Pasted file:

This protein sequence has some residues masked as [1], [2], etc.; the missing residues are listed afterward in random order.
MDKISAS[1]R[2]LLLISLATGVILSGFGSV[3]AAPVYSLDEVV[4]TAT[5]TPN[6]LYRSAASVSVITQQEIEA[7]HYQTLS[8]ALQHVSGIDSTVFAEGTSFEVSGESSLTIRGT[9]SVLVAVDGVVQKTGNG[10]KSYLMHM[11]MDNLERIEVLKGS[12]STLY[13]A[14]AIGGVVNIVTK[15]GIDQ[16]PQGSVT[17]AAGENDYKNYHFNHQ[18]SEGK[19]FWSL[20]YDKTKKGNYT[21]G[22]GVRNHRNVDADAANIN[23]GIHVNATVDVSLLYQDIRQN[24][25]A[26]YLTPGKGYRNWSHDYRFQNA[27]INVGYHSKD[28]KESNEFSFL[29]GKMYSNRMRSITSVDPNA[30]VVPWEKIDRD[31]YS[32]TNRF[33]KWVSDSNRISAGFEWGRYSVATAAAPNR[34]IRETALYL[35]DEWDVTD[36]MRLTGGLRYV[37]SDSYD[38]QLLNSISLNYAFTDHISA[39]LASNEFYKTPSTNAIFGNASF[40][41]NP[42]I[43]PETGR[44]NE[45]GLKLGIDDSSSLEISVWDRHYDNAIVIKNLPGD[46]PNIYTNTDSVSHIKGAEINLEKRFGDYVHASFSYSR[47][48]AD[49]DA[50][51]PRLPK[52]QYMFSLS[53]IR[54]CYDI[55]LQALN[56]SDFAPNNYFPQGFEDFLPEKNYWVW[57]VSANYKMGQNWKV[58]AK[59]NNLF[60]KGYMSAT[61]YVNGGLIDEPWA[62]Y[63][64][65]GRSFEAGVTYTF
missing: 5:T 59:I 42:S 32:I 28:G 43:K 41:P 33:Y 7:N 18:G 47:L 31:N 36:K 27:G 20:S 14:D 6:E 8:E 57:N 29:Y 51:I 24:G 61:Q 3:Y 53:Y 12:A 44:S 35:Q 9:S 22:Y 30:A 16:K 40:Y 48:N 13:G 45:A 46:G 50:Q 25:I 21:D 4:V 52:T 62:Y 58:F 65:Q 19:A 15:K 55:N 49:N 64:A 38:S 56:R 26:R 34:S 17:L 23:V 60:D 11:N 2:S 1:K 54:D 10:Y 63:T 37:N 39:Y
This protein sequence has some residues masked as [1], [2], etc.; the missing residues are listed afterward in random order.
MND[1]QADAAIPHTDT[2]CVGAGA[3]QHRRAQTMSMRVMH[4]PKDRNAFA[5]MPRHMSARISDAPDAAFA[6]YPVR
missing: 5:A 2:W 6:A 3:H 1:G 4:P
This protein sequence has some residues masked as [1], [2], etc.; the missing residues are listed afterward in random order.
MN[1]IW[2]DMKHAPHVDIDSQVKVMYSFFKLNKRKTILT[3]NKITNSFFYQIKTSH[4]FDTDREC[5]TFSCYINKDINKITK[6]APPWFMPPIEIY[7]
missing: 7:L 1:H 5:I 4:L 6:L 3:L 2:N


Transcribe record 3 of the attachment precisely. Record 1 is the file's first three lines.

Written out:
This protein sequence has some residues masked as [1], [2], etc.; the missing residues are listed afterward in random order.
MN[1]IW[2]DMKHAPHVDIDSQVKVMYSFFKLNKRKTILT[3]NKITNSFFYQIKTSH[4]FDTDREC[5]TFSCYINKDINKITK[6]APPWFMPPIEIY[7]
missing: 7:L 1:H 5:I 4:L 6:L 3:L 2:N